Basic building blocks of a programming language

I've tried to understand category theory, but while I can't say I've got the mathematical skills to understand it, I think I kind of grasp what it intends to do. It is basically a way of building bigger things out of smaller things as flexibly as possible.

Designing my language I get inspired by this thought, and started to think along those lines. This means trying to realize what are the basic building blocks from which to build larger blocks, i.e. from where do I start?

In an attempt to figure this out, I thought about what languages typically tries to do. What I found so far are:

1. Calculate data, i.e. from data produce some other data, i.e. functions
2. Organize data into hierarchy (lists, structs, maps, let's call these types just to have some name)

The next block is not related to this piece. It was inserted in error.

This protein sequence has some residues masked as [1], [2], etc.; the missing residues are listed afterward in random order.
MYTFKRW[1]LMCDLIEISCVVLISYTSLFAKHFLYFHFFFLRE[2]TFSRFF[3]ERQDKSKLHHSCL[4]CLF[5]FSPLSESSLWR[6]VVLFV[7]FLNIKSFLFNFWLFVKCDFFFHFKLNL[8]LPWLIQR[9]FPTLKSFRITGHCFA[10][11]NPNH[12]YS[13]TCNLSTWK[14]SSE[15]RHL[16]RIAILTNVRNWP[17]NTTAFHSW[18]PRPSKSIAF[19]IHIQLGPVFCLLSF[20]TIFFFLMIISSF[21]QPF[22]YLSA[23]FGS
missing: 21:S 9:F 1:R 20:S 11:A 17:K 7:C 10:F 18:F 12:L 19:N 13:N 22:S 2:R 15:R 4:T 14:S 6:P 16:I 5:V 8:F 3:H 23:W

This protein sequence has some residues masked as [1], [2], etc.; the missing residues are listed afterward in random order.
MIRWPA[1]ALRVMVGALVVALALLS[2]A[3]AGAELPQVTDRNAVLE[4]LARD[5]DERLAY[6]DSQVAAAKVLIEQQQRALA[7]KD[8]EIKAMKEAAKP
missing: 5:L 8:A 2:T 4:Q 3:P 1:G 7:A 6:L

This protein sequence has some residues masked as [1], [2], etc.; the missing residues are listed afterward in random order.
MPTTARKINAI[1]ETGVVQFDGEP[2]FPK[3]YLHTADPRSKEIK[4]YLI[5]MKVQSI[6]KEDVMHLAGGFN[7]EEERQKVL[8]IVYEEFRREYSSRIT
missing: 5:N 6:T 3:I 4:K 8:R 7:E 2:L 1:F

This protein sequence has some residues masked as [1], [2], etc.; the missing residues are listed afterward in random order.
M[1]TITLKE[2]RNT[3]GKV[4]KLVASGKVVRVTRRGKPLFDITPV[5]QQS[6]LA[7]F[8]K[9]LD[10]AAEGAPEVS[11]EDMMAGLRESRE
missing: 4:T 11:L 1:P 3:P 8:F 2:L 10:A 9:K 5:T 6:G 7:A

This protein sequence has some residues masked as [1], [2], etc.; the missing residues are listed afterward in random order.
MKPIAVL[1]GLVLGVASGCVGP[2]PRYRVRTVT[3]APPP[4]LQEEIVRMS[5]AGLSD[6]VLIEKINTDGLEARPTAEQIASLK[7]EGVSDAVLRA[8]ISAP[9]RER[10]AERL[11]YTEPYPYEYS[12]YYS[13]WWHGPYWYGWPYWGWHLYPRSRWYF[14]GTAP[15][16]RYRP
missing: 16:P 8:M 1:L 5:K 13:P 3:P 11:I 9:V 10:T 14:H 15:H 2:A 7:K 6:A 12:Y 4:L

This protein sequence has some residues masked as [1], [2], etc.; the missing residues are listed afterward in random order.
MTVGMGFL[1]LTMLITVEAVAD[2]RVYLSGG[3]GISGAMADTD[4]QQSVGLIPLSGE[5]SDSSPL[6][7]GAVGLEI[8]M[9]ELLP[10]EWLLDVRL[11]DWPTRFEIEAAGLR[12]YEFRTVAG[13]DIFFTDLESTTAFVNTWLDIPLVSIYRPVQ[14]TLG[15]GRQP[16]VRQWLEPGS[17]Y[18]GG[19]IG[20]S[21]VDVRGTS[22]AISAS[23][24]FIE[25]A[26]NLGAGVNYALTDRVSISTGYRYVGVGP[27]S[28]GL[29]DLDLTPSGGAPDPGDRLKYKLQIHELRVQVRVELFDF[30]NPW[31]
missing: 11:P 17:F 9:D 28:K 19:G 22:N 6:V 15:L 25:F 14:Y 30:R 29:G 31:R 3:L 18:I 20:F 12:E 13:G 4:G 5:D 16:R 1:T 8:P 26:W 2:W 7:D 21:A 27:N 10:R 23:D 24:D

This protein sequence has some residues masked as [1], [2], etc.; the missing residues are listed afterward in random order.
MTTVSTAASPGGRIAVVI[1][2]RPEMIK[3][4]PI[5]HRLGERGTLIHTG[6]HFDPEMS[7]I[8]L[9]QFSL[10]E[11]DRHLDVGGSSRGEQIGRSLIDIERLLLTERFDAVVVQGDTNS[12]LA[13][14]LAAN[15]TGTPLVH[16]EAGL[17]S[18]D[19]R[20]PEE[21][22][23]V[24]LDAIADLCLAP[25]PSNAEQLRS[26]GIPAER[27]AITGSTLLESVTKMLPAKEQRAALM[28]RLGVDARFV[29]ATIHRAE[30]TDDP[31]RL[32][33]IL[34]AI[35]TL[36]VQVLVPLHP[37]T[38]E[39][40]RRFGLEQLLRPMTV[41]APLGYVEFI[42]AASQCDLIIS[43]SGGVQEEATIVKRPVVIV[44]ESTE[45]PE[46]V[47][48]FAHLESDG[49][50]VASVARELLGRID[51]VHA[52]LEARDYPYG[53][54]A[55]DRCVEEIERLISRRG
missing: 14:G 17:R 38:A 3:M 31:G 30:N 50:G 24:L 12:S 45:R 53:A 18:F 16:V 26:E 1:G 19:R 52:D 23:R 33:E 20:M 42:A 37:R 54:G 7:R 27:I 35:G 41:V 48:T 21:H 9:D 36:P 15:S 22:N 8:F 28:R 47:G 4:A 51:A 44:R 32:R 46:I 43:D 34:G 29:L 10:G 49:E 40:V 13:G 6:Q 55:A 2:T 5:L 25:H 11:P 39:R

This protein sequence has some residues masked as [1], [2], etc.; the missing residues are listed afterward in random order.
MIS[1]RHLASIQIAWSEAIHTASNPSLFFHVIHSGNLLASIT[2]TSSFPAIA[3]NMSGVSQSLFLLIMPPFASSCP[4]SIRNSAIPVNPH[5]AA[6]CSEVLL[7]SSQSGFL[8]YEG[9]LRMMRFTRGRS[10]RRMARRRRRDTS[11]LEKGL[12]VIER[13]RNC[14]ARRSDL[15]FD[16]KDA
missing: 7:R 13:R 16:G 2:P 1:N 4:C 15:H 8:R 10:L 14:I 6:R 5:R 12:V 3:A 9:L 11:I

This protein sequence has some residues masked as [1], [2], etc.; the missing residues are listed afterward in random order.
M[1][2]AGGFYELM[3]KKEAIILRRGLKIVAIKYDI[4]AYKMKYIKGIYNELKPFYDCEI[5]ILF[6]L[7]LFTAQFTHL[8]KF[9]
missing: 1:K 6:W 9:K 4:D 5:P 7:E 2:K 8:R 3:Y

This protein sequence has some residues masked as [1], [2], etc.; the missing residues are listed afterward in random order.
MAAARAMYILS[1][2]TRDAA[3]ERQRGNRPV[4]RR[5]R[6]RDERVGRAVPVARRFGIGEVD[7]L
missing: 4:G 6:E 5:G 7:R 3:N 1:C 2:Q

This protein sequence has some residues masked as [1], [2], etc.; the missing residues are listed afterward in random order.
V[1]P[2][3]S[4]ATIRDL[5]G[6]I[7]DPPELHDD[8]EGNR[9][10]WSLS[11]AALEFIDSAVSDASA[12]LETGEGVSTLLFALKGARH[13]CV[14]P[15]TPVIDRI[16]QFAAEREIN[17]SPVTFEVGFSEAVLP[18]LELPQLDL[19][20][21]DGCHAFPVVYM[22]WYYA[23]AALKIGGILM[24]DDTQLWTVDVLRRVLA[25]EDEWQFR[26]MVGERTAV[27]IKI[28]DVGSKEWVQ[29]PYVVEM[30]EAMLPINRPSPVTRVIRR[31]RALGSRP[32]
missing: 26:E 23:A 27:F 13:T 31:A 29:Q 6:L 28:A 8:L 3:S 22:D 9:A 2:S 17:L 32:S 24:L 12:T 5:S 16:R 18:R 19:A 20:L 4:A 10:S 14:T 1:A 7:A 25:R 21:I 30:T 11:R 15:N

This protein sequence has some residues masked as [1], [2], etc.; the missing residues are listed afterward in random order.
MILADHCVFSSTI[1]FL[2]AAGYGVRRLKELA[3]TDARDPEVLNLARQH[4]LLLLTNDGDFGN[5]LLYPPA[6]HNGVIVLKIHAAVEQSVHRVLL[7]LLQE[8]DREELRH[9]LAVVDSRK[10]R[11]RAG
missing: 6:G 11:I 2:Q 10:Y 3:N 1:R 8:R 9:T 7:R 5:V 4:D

3. Find patterns in data

The idea here is to make these elements as versatile as possible, so they can be combined without restriction as long as it is reasonable. Allow functions to generate other functions, hierarchies and/or patterns. Allow hierarchies to contain functions, other hierarchies and/or patterns. Allow patterns to describe functions, hierarchies and/or other patterns.

First of all, do you agree that these three could be used as basic building blocks, or is there something missing or wrong?

Secondly, the pattern. I can see patterns used in two that seems like distinctly different ways. One is that you write a template like code, which you could see as a patter
n. You insert a few values and out comes a type, a function, or something. Another way of using it would be to say this is an expected pattern with some variables in it, th
en apply data to it, and if it matches the pattern you get the value of the variables the pattern contained.

Perhaps those two cases of patterns should be named differently? Any thoughts on this?